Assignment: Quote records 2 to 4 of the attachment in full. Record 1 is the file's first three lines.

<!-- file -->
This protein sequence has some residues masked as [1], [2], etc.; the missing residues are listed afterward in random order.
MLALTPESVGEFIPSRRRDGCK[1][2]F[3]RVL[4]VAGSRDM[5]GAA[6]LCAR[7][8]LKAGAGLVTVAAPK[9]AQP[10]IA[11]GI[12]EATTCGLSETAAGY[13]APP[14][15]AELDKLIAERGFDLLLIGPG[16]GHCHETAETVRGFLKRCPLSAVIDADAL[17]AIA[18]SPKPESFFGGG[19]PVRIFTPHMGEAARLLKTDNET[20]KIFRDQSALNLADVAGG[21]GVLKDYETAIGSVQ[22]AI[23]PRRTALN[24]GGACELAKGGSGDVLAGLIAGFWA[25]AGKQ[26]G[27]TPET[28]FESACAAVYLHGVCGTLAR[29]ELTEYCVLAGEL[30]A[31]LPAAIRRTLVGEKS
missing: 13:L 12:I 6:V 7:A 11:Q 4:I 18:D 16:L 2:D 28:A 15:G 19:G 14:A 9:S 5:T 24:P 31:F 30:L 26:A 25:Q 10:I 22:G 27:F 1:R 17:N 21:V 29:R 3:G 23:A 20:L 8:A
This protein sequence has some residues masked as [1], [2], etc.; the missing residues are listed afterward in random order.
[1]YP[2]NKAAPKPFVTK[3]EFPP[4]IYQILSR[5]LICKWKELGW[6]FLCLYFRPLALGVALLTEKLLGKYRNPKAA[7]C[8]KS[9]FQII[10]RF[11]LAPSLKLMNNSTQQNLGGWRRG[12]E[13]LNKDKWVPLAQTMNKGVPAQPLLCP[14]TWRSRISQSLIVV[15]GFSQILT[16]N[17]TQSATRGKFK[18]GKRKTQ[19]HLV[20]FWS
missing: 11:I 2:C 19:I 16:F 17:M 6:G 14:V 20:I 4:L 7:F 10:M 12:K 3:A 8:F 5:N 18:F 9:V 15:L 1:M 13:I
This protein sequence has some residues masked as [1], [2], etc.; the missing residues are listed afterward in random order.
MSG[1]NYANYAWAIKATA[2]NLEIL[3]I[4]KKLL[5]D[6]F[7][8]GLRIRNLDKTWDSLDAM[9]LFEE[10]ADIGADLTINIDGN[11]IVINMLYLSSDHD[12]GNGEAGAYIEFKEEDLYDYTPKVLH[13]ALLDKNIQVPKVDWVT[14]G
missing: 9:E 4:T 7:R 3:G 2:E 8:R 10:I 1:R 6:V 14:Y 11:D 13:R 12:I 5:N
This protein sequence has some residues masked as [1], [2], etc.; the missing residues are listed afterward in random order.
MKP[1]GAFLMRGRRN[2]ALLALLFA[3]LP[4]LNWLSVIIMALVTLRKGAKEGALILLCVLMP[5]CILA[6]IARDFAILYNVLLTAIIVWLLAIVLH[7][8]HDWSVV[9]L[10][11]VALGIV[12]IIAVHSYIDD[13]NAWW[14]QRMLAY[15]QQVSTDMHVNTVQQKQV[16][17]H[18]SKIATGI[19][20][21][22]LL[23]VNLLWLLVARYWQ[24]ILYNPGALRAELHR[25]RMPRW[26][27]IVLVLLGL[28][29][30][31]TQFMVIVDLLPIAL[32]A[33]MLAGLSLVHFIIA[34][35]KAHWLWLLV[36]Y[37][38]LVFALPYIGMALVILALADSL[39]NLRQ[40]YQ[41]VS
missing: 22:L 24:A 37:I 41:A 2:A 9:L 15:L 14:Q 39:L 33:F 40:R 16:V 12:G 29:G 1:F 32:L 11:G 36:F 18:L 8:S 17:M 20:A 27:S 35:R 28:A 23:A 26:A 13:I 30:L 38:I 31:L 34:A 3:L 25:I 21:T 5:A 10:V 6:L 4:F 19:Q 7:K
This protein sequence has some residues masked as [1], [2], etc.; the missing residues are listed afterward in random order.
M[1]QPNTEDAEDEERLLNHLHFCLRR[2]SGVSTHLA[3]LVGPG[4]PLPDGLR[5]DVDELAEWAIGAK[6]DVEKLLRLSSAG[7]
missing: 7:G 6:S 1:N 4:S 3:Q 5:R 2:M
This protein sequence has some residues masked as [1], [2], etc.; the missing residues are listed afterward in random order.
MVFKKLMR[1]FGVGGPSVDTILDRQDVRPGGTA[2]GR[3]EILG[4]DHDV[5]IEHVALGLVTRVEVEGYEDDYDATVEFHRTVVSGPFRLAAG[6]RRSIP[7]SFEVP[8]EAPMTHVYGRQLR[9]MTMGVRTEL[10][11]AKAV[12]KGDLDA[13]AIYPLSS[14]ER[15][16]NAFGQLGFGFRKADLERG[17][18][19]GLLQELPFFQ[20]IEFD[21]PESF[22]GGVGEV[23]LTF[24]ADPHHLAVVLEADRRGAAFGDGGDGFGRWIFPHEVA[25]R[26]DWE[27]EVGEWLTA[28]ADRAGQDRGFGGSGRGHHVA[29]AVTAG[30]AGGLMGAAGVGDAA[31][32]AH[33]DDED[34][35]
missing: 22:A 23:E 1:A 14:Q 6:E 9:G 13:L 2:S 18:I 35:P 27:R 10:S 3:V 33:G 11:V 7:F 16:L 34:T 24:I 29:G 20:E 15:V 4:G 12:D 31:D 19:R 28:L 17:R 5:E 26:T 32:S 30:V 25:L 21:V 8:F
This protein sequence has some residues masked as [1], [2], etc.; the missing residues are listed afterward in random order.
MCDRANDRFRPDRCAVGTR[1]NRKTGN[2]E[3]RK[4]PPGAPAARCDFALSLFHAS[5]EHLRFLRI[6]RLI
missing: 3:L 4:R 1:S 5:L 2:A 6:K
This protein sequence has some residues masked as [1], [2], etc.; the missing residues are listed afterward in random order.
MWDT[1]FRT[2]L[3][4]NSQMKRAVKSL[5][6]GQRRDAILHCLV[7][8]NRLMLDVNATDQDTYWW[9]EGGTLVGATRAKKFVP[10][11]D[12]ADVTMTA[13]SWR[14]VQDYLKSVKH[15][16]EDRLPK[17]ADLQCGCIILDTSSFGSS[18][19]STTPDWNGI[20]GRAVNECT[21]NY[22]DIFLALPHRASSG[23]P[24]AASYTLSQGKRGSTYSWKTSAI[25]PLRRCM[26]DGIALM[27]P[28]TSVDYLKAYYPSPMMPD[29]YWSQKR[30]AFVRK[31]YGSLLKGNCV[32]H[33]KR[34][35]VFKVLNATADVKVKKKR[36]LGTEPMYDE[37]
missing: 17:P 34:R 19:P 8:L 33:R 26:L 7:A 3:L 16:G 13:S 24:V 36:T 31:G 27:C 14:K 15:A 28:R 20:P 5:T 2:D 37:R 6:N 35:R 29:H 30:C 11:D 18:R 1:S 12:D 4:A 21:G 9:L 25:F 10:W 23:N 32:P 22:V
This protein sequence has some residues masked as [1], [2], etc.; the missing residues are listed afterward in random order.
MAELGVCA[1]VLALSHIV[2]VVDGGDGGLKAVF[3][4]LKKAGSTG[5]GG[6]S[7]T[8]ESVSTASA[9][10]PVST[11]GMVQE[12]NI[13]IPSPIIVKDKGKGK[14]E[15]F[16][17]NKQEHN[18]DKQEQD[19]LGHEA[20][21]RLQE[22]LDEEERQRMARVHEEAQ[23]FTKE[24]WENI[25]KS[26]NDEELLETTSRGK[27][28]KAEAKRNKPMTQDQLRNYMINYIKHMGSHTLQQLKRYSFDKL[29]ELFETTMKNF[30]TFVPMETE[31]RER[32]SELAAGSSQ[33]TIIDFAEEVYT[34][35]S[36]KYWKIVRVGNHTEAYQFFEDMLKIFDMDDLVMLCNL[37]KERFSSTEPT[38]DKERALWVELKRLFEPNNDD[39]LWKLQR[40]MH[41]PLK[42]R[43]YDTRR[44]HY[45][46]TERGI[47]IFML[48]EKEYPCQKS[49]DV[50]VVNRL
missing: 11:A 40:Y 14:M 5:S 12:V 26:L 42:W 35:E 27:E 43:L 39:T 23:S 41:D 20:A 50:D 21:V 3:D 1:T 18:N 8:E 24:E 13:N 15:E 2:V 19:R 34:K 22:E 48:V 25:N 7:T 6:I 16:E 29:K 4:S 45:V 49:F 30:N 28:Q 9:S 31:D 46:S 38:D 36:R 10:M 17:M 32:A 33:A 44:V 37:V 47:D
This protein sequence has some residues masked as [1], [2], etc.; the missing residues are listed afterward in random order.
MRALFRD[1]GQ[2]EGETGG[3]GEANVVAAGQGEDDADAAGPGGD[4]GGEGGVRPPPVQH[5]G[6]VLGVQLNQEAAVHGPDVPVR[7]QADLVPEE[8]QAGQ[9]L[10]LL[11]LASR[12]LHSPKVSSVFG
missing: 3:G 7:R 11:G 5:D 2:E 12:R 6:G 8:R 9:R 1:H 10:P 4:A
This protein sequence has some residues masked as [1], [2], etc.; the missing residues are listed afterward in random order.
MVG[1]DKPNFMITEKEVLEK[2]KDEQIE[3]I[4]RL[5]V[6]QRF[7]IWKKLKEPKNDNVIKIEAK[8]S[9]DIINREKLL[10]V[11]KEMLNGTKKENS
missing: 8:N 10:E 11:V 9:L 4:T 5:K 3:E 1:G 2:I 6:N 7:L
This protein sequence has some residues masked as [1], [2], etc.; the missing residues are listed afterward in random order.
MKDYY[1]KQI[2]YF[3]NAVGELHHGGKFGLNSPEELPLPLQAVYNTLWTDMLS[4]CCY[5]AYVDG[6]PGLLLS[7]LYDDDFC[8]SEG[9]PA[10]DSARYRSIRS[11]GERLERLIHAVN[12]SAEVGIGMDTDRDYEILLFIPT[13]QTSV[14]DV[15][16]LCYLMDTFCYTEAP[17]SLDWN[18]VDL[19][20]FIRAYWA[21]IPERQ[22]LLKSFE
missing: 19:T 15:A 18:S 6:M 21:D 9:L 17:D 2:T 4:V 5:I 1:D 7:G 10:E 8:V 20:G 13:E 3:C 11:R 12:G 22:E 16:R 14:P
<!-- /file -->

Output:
This protein sequence has some residues masked as [1], [2], etc.; the missing residues are listed afterward in random order.
[1]YP[2]NKAAPKPFVTK[3]EFPP[4]IYQILSR[5]LICKWKELGW[6]FLCLYFRPLALGVALLTEKLLGKYRNPKAA[7]C[8]KS[9]FQII[10]RF[11]LAPSLKLMNNSTQQNLGGWRRG[12]E[13]LNKDKWVPLAQTMNKGVPAQPLLCP[14]TWRSRISQSLIVV[15]GFSQILT[16]N[17]TQSATRGKFK[18]GKRKTQ[19]HLV[20]FWS
missing: 11:I 2:C 19:I 16:F 17:M 6:G 14:V 20:I 4:L 7:F 10:M 12:K 3:A 8:F 5:N 18:F 9:V 15:L 1:M 13:I
This protein sequence has some residues masked as [1], [2], etc.; the missing residues are listed afterward in random order.
MSG[1]NYANYAWAIKATA[2]NLEIL[3]I[4]KKLL[5]D[6]F[7][8]GLRIRNLDKTWDSLDAM[9]LFEE[10]ADIGADLTINIDGN[11]IVINMLYLSSDHD[12]GNGEAGAYIEFKEEDLYDYTPKVLH[13]ALLDKNIQVPKVDWVT[14]G
missing: 9:E 4:T 7:R 3:G 2:E 8:R 10:I 1:R 6:V 14:Y 11:D 13:R 12:I 5:N
This protein sequence has some residues masked as [1], [2], etc.; the missing residues are listed afterward in random order.
MKP[1]GAFLMRGRRN[2]ALLALLFA[3]LP[4]LNWLSVIIMALVTLRKGAKEGALILLCVLMP[5]CILA[6]IARDFAILYNVLLTAIIVWLLAIVLH[7][8]HDWSVV[9]L[10][11]VALGIV[12]IIAVHSYIDD[13]NAWW[14]QRMLAY[15]QQVSTDMHVNTVQQKQV[16][17]H[18]SKIATGI[19][20][21][22]LL[23]VNLLWLLVARYWQ[24]ILYNPGALRAELHR[25]RMPRW[26][27]IVLVLLGL[28][29][30][31]TQFMVIVDLLPIAL[32]A[33]MLAGLSLVHFIIA[34][35]KAHWLWLLV[36]Y[37][38]LVFALPYIGMALVILALADSL[39]NLRQ[40]YQ[41]VS
missing: 22:L 24:A 37:I 41:A 2:A 9:L 15:L 14:Q 39:L 33:F 40:R 16:V 12:G 29:G 1:F 32:L 11:G 36:F 18:L 8:S 17:M 20:A 27:S 35:R 28:A 23:A 26:A 13:I 30:L 38:I 31:L 34:A 3:L 25:I 21:T 5:A 10:V 6:L 4:F 19:Q 7:K